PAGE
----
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Freedom: Paul’s Magna Carta

Freedom: Paul’s Magna Carta May 20, 2015

A_Fellowship_of_DifferentsFrom A Fellowship of Differents.

In the first letter Paul wrote that survives in the Bible, Galatians, Paul went toe-to-toe with a group he calls the “circumcision party,” which ought to be self-explanatory (#ouch). The circumcision party claimed connec- tion to the Lord’s brother, James, and to the Jerusalem church, and they no doubt represented the pro-Torah group of Christians (#intimidating). After attempting to demolish the circumcision party’s arguments for four chapters, Paul finally lands on his feet with something altogether practical for how to live. Here’s the great line:

It is for freedom that Christ has set us free. (Galatians 5:1)

Only four words in the original Greek, but this single line about free- dom is the most radical statement Paul ever made. I will lay down free coffee that there were four responses:

Strong Pro-Torah group: “Heretic! Dangerous! Toss da bum!”

Sensitive Pro-Torah group: “Free? From what? Clarify please! Paul’s always saying crazy, over-the-top stuff. He needs to be more balanced. James is now our official apostle.”

Sensitive No-Torah group: “Free? What about our Jewish believer friends? Should we get them a ham sandwich? Paul certainly has his moments.”

Strong No-Torah group: “Paul, youdaman! Get me a beer and some BBQ pork!”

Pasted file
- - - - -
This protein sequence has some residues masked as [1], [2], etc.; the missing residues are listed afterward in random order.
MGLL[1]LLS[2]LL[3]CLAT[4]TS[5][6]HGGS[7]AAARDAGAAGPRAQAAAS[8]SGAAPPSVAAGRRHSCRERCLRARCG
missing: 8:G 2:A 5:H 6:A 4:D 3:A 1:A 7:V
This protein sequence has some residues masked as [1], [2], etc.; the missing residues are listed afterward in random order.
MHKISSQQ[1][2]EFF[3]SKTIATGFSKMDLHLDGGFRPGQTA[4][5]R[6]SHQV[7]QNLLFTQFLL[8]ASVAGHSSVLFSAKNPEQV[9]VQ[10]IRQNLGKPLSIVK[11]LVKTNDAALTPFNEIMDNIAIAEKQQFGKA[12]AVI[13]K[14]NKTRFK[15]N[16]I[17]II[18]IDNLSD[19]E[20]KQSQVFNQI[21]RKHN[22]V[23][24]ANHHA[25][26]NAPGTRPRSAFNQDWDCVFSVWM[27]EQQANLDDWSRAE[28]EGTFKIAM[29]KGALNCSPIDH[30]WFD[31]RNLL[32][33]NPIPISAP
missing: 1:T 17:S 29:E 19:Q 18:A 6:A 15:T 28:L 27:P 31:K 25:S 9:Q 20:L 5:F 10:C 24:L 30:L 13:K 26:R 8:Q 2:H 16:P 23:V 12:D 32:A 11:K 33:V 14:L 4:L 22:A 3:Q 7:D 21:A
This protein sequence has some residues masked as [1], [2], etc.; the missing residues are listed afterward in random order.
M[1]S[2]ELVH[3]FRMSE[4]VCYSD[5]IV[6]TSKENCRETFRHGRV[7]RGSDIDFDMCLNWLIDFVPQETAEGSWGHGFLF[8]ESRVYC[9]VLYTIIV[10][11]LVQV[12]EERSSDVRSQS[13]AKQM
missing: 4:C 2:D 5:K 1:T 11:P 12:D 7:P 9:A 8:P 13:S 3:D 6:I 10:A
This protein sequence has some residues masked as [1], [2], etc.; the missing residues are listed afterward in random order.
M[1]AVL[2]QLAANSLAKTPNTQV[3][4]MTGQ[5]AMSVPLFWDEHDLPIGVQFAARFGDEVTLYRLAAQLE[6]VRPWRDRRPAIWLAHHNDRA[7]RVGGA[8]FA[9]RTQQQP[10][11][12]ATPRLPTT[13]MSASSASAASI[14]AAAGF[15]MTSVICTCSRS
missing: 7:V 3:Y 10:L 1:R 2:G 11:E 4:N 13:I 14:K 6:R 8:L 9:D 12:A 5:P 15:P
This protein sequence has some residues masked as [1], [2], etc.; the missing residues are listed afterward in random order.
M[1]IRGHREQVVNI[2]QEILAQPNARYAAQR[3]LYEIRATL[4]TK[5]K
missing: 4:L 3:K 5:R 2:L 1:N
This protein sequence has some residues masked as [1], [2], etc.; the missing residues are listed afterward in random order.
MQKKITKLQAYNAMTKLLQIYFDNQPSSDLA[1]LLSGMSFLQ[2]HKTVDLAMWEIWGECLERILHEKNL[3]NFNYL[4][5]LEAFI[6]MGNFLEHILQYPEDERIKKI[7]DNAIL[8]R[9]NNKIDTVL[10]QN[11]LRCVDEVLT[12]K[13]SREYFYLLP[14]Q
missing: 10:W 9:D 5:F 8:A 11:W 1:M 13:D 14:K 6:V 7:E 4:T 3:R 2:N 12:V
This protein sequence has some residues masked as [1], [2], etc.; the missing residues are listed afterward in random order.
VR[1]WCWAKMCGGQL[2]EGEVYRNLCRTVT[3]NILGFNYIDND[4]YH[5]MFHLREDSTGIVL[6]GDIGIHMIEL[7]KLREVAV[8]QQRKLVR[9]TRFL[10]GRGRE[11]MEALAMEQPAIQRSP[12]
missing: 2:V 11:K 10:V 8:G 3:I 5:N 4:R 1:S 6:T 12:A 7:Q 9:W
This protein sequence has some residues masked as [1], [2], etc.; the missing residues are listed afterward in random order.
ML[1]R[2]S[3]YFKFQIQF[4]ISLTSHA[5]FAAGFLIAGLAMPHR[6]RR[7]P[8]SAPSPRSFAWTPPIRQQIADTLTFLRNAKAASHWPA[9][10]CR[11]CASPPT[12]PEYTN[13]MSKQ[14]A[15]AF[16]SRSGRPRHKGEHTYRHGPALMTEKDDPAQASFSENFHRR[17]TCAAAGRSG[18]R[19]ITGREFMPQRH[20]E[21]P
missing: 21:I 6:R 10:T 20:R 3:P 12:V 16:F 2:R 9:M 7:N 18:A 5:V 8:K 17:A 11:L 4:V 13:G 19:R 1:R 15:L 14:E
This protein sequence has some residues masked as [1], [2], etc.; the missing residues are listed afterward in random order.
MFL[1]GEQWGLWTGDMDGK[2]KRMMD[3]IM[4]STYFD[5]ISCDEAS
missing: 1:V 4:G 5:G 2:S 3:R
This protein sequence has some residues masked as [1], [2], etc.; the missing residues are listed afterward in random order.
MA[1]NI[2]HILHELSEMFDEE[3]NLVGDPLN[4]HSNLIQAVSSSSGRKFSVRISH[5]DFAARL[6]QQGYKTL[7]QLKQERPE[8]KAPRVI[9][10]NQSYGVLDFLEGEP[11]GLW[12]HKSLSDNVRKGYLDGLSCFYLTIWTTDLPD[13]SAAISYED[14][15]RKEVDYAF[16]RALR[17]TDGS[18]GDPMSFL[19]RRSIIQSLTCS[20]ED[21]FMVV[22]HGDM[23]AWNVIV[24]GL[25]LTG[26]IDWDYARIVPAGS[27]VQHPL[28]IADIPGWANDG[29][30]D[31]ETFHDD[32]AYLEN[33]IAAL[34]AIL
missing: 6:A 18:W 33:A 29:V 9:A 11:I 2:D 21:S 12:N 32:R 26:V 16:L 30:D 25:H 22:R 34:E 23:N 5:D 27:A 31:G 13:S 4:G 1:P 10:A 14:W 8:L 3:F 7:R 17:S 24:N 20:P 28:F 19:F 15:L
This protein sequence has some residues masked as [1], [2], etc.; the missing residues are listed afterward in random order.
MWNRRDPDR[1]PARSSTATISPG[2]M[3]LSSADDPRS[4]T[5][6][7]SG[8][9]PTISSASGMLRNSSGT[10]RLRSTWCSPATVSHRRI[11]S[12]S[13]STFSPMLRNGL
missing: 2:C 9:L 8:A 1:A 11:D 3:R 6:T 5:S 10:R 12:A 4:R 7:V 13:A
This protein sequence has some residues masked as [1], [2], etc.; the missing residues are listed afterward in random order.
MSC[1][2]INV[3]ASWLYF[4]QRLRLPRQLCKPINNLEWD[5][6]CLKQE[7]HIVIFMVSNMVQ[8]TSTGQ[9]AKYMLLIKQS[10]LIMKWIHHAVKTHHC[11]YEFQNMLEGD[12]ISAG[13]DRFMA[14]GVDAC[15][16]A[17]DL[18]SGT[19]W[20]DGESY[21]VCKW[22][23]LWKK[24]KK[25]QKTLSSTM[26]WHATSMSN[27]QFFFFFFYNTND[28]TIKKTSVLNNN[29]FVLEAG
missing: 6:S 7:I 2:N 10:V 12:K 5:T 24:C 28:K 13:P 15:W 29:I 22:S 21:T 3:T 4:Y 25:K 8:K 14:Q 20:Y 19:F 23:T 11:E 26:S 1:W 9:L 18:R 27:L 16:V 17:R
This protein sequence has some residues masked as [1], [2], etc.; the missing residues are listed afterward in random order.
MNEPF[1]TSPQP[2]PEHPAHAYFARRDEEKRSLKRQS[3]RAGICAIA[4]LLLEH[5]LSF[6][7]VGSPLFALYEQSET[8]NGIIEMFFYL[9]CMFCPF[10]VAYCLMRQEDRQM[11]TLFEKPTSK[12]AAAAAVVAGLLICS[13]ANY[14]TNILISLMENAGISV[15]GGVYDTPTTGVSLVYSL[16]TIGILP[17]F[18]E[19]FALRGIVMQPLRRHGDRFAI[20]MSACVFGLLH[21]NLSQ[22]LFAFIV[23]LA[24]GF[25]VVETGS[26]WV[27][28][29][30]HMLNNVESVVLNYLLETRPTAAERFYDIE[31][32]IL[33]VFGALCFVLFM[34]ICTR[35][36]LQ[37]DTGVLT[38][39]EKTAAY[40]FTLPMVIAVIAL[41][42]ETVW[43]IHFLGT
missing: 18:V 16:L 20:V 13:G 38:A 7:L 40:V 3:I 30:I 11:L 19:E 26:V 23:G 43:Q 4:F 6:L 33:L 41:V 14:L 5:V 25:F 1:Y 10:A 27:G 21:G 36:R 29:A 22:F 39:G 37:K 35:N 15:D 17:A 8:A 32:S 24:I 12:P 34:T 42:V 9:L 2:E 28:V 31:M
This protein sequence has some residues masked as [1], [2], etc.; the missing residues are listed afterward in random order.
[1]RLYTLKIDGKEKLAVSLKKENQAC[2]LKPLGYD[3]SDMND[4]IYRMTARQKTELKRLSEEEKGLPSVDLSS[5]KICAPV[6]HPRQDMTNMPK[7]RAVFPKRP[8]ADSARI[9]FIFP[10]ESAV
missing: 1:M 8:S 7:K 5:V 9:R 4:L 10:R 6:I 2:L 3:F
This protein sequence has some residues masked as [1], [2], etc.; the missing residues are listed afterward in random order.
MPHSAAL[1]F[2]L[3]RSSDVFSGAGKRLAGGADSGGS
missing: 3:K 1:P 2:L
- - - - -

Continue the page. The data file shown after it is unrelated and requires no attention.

The fact is that Paul uttered that great claim of freedom because he meant it. Yes, a life of freedom means exploring new ideas and new ways of living, which requires discernment. Discernment about how freedom means fellowship, godliness, holiness, love, justice, wisdom, and peace, and how it does not mean indulgence, greed, vindictiveness, and narcissism. But it still remains freedom, and for many in the churches this kind of freedom was brand new. And it is as opposed today as it was in Paul’s day.

When my daughter was fresh into high school, I was working on a commentary on Galatians, and I was totally tanked up on Paul’s teach- ing about freedom and life in the Spirit (the two belong together). When Laura was going out the back door on a Friday evening, she turned and asked Kris and me, “What time should I be home?” I said immediately, “When the Spirit leads you to come home. You are free.” Kris looked at me and then at the confused face on Laura, and then said clearly, “Eleven o’clock.” (As a parent of a teenage girl, I agreed with Kris that freedom and life in the Spirit meant 11:00 p.m.!) After Laura closed the door, Kris turned to me and said, “Why in the world did you say that?” Precisely, I thought, as I turned to the apostle Paul and asked the same baffling question.

Okay, she was too young in her faith to discern what time to come home, but the ideal Christian life is not a life of “rules and regulations,” but rather a life of irresistible, Spirit-shaped, new creation freedom to do all God calls us to be. This new kind of freedom has two sides, just like salvation’s Egypt and the Promised Land: freedom involves a freedom from and a freedom for.

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